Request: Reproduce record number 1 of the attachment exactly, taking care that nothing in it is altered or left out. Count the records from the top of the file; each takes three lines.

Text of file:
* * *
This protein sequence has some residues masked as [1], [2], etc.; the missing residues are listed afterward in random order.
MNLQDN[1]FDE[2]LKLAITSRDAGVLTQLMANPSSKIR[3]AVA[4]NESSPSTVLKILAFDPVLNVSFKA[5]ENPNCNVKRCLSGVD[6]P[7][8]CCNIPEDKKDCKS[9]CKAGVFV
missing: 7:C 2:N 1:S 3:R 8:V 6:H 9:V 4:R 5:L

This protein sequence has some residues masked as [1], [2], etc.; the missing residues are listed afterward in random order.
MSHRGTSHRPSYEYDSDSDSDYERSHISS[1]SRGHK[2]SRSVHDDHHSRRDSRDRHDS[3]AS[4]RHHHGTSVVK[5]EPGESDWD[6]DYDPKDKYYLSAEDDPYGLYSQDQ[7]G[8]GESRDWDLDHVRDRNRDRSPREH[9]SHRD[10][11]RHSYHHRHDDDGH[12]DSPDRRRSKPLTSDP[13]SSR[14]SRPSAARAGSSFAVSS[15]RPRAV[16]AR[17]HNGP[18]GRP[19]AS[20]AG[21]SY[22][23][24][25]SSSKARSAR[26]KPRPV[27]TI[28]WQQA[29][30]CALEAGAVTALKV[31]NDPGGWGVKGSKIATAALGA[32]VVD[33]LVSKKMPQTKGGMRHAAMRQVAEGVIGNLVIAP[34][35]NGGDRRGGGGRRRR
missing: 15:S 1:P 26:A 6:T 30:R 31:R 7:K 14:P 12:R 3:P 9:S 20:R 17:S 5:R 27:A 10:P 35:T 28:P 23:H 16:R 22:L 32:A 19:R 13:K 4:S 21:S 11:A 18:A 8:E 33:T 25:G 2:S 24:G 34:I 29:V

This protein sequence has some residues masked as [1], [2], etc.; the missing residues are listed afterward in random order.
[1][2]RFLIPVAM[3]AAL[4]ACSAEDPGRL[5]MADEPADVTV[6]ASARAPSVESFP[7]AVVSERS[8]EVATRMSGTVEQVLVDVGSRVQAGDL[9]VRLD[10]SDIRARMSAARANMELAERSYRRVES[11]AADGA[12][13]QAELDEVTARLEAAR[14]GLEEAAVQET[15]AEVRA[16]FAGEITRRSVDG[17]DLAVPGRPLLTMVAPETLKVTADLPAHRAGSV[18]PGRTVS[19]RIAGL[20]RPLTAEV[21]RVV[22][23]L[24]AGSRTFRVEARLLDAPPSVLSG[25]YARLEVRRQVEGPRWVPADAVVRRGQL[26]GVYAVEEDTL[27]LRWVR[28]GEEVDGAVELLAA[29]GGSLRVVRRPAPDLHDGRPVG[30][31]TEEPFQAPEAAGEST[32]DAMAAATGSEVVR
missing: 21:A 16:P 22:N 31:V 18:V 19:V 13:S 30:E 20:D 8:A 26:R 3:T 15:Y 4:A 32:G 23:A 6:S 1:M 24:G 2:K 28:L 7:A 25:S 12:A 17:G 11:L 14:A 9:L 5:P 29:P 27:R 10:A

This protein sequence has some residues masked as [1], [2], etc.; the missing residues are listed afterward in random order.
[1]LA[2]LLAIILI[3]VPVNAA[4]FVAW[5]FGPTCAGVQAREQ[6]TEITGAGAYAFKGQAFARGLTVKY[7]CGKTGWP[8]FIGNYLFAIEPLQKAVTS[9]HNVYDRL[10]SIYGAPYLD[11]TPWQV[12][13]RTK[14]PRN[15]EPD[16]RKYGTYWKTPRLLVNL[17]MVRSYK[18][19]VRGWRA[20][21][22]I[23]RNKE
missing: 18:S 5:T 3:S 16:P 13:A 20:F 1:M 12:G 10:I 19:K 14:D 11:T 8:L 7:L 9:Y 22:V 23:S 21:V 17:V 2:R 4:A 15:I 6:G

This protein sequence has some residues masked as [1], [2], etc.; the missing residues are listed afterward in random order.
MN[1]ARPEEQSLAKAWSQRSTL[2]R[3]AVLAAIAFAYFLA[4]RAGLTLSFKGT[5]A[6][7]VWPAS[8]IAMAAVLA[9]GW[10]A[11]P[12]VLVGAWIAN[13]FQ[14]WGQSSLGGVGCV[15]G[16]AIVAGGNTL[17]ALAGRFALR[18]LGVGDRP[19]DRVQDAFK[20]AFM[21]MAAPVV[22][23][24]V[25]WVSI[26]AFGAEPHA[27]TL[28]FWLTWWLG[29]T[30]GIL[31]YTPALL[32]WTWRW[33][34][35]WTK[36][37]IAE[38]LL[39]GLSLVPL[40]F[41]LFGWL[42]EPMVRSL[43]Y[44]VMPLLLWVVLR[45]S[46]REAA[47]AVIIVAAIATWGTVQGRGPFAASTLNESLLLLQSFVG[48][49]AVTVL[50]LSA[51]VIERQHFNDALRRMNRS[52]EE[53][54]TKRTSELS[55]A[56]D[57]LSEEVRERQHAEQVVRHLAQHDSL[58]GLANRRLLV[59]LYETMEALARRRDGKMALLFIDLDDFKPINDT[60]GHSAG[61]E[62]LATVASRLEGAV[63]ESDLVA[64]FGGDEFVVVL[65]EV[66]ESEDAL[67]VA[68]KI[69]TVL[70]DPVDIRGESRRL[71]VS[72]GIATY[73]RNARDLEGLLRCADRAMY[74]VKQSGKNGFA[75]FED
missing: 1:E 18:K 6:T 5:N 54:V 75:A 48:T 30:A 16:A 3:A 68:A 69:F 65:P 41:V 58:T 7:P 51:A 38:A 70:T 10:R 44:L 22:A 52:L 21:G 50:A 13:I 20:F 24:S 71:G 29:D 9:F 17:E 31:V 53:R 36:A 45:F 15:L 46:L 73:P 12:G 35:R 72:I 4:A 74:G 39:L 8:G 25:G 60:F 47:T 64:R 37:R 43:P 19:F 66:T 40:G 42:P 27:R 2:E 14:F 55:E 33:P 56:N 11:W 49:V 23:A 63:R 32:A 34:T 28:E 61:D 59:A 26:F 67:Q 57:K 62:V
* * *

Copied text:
This protein sequence has some residues masked as [1], [2], etc.; the missing residues are listed afterward in random order.
MNLQDN[1]FDE[2]LKLAITSRDAGVLTQLMANPSSKIR[3]AVA[4]NESSPSTVLKILAFDPVLNVSFKA[5]ENPNCNVKRCLSGVD[6]P[7][8]CCNIPEDKKDCKS[9]CKAGVFV
missing: 7:C 2:N 1:S 3:R 8:V 6:H 9:V 4:R 5:L